On 19 July, after eight years of waiting, Albania finally participated in the first intergovernmental conference as a candidate country for the European Union. Thus the accession negotiation process begins, but unresolved bilateral issues with Greece could already get in the way
The launch of the accession talks with the EU was received with a mix of enthusiasm and cautious optimism by the Albanian political elites and general public. On 19 July, after eight years waiting at the EU’s door, Albania finally took part in the first intergovernmental conference as a candidate country.
Constructive messages were delivered by the political spectrum, recognising the importance of this ‘historical moment’ for the furthering of democracy and economic development. “Today is a new day for Albania”, declared Prime Minister Edi Rama during the symbolic raising of “Europe’s flag” in front of the government’s building in Tirana on 20 July. “Although late, today is an excellent day for Albania, taking a new step forward”, stated earlier outgoing President Ilir Meta. “This is a milestone placed jointly by Albanians with our European friends”, he added. Opposition leader Sali Berisha, on the other hand, expressed his gratitude to the European Commission and member states for granting the realisation of Albanians’ European aspirations.
Time factor and polarisation
Accession negotiations will require at least a decade. As recognised by the Prime Minister during the press conference in Brussels, the launch of the intergovernmental talks is just “the end of the beginning” and the real challenges start now for Albania. Certainly, the progress pace will be piloted by the speed of adoption and implementation of the reforms as well as by the internal capacities to cope with EU market pressure. The process is expected to be longer in comparison to previous enlargement rounds, such as Croatia’s.
To-date the country is exposed to different sets of vulnerabilities which require structural interventions. The consequences of the pandemic and the war in Ukraine have affected economic growth and unemployment rates. Public debt has reached 82.7% of GDP in mid-2022 and tourist influxes are lower than the previous years. On the domestic political front, translating the required political will into a scaled-up cross-party action for the sake of EU accession remains a challenge. The past three decades have been characterised by frequent political fights and lack of dialogue, along with unstable relations between state institutions.
Parties’ political agendas and divergences have taken a toll over the shared European perspective, undermining credibility and leading to citizens’ frustration. The opposition did not attend any official ceremony in Brussels or in Tirana celebrating this important milestone.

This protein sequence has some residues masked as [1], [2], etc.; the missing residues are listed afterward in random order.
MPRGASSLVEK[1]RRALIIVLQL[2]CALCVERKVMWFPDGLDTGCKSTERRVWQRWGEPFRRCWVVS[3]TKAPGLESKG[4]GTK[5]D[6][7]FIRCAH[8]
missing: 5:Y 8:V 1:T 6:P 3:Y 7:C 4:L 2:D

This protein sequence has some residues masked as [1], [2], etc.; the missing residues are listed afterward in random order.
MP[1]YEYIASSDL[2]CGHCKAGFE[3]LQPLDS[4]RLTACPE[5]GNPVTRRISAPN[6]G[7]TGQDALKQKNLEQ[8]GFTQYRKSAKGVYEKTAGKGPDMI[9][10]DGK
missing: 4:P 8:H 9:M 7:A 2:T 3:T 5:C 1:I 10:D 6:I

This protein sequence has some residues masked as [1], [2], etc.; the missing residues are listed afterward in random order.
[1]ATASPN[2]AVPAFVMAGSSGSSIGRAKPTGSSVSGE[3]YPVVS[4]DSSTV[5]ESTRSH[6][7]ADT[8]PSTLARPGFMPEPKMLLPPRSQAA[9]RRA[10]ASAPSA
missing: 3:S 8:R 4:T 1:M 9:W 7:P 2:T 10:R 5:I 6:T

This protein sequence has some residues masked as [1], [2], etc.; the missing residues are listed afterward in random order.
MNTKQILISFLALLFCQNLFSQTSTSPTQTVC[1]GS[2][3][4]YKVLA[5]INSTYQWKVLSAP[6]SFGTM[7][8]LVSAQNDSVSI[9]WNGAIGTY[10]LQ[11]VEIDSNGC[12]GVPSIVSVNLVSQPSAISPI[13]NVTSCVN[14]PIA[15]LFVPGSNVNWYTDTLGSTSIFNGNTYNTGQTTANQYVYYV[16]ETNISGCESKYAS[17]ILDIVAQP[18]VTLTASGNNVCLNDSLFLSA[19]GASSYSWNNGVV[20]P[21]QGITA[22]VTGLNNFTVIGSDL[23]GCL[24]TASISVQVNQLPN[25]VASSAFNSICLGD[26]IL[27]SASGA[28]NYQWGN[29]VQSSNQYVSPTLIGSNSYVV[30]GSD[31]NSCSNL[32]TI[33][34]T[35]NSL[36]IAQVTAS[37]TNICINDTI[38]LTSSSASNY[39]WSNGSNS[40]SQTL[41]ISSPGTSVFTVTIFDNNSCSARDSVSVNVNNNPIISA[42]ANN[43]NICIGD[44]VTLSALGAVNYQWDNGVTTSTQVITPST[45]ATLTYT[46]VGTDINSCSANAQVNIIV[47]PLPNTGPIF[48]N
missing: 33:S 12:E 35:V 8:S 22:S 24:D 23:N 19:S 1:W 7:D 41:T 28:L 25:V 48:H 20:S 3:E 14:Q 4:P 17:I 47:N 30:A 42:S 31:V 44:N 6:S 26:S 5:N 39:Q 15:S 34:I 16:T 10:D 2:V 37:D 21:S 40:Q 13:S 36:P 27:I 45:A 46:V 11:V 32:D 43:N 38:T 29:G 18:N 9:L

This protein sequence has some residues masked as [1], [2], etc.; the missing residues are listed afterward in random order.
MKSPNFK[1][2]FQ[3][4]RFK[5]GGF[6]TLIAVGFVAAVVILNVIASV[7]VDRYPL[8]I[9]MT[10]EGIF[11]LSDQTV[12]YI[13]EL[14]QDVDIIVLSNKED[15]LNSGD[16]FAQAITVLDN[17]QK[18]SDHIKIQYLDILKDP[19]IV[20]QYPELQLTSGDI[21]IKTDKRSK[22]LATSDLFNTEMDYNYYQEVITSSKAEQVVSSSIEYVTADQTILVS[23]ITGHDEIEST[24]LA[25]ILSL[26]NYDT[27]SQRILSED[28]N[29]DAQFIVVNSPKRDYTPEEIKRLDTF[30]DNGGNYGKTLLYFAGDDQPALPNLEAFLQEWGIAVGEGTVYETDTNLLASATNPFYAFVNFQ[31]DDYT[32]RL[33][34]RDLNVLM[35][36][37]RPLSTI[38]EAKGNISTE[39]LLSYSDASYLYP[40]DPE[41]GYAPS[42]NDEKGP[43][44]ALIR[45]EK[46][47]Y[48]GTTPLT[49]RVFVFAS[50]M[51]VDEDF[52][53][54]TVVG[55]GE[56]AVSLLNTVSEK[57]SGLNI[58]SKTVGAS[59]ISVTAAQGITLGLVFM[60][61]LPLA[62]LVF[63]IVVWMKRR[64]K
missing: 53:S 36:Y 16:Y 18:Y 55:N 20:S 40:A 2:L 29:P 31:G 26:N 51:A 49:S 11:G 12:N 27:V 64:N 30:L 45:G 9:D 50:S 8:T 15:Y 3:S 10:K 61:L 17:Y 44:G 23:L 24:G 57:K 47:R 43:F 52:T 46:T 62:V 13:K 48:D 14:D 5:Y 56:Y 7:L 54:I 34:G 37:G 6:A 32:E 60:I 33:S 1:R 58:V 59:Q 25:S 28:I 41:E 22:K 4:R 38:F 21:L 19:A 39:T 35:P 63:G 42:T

In the upcoming months, the Commission will proceed with the screening process for the first cluster, dealing with the fundamentals, and the workload for the state institutions and public administration will consequently intensify. In front of the limited technical capacities, brain drain, and time pressure, finding a cross-party consensus on the EU agenda would certainly mark a U-turn for Albania’s negotiations.
Bilateral issues in the negotiating framework
The experience of North Macedonia has shown that the accession talks can, from now on, be taken hostage by EU member states at any stage of the negotiation talks as a trophy to sell to the domestic audience for some short-term benefits. Although in principle Albania has remained extraneous to similar dynamics with neighbouring countries, field experts are raising the attention on the dispute on maritime boundaries with Greece.
The negotiating framework has not been published officially yet, but leaks show that the chapter on ‘leading negotiations principles’ acknowledges the existence of such dispute, raising it to another level. In particular, the clause states that the settlement of the dispute includes, if necessary, also the implementation of the (forthcoming) binding decision of the International Court of Justice. From the Albanian perspective, the issue should not have been included in the negotiating framework at all, as it concerns a set of issues that stand outside the Union’s frame of competences and creates an imbalance by favouring the member state over the candidate country. A similar issue existed until 2020 between Italy and Greece, and was resolved via bilateral means without the formal intervention of the EU institutions.
Overall, Albania has agreed to bring the issue to the court, but no actions have been taken. A swift, mutually acceptable solution would certainly lighten Albania’s burden during the accession negotiations. Otherwise, this bilateral dispute risks to hinder Albania's European path, with Greece threatening to delay or block the talks at any time.
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